Creating hope in the face of climate omissions

November 17, 2021

Is there still room for hope after COP26? The answer depends on us!

With all the conflicting commentary, we’d be forgiven for being unsure whether the COP26 climate talks were a triumphant success or a colossal failure. There were some announcements from the official conference that sound promising – including the world’s first collective steps to end coal power and reduce fossil fuel subsidies, and pledges to stop deforestation and limit methane. But will they be followed through and, if so, do they go far enough?

Climate omissions

The reality is, the emission cuts we need can’t be achieved without leaving fossil fuels in the ground and scaling back animal agriculture, and yet neither of these are in prospect. 

A sobering assessment by Climate Action Tracker shows that the pledges from the conference leave the world on track for 2.4ºc of warming above pre-industrial levels – a far cry from the 1.5º target. This rises to 2.7º if we look at countries’ actual policies, rather than proposals that may not be implemented: a deeply worrying prospect considering the impacts we’re already seeing at today’s 1.1º temperature rise.

Meanwhile in Australia, the Morrison government’s net zero ‘plan’ has been described as nothing short of a climate con, with the Climate Council’s Head of Research, Dr Simon Bradshaw calling us out in no uncertain terms: “Australia is coming dead last in the most important race humanity has ever faced. Without a plan to cut emissions this decade or phase out coal and gas – net zero means absolutely nothing.”

Speaking about the issue of livestock, Peter Stevenson from Compassion in World Farming said, “Livestock produce 14.5% of global GHG emissions, yet the contribution of livestock to climate change has largely been ignored during COP 26. 

“We are deeply concerned that the COP26 agreement side-steps all the essential food system issues such as reducing the size of the livestock sector, decreasing global meat consumption and shifting to more nature-positive and welfare-friendly farming systems. Without taking such steps it will be impossible to meet the 1.5°C target and difficult even to reach the 2°C target.

So, where does hope lie?

There were fantastic efforts by civil society throughout the COP26 fortnight, with campaigners from the Plant Based Treaty initiative making it impossible to miss their 5-metre inflatable cow all around Glasgow during the conference. They also secured new high-profile endorsements from Paul, Stella and Mary McCartney, Joaquin Phoenix, Ela Gandhi, and prominent climate scientists, including several Nobel laureates.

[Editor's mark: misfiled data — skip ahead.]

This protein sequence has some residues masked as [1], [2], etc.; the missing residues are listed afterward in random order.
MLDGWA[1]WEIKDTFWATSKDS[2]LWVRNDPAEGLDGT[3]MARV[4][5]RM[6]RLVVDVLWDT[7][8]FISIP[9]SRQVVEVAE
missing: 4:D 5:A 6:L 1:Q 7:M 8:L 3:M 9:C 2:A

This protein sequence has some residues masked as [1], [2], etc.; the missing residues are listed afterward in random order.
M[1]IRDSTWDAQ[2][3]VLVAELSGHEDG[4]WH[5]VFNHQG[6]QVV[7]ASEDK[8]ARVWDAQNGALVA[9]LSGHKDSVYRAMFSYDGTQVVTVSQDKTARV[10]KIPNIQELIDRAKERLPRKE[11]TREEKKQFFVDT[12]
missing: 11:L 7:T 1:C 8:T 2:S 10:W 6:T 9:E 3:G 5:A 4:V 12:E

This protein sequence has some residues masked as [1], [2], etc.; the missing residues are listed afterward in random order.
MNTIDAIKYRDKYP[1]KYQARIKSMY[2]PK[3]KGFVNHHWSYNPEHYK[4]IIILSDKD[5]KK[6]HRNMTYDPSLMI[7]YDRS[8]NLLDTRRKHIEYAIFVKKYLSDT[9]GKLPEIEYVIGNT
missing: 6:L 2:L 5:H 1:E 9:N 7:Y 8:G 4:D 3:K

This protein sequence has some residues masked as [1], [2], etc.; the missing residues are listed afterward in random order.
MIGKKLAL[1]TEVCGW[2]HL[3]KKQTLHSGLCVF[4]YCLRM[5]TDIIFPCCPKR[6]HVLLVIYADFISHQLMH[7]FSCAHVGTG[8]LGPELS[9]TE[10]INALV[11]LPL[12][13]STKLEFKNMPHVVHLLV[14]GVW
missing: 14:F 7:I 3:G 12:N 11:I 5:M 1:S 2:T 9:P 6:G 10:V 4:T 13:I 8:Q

ProVeg International held a press conference featuring leading plant-based voices, and put up billboards around Glasgow to spread their #DietChangeNotClimateChange message, while think tank Brighter Green hosted a panel addressing the need for food system change.

The Fossil Fuel Treaty initiative (on which the Plant Based Treaty is modelled) gained attention too, calling out the impossibility of meeting climate targets without urgently winding down fossil fuel extraction.

People also showed up in record numbers at the global day of action in cities around the world, making sure the pressure stayed on the negotiators, gaining media coverage, and drawing attention to the real solutions needed – not in 2050 or even in 2030, but now.

Being changemakers

With governments and major corporations failing to act responsibly, continued and increased people power is where our hope lies. Individually and collectively, we can be changemakers. The solutions are within reach, and we can demand them. It comes down to how we vote, not just in elections (though this is crucial), but also with our dollar and through our daily choices.

In a recent interview on the Plant Proof podcast with Simon Hill, environmental scientist Nicholas Carter highlights the power of personal dietary shift as an empowering example of how we can make a difference. He cites a 2018 study from Oxford University showing that we can reduce our personal climate footprint by 20-40 percent alone by going plant-based.

As he says, “It’s substantial, and making this decision for yourself of course can be great for your health. But also it can help you be that lighthouse for making choices that are ecologically-friendly, that can lead to systemic changes too … How systems change is from a lot of people changing and wanting change.”


Greta Thunberg never had high hopes for the COP. Her message to us is clear: instead of looking for hope, we must start creating it.

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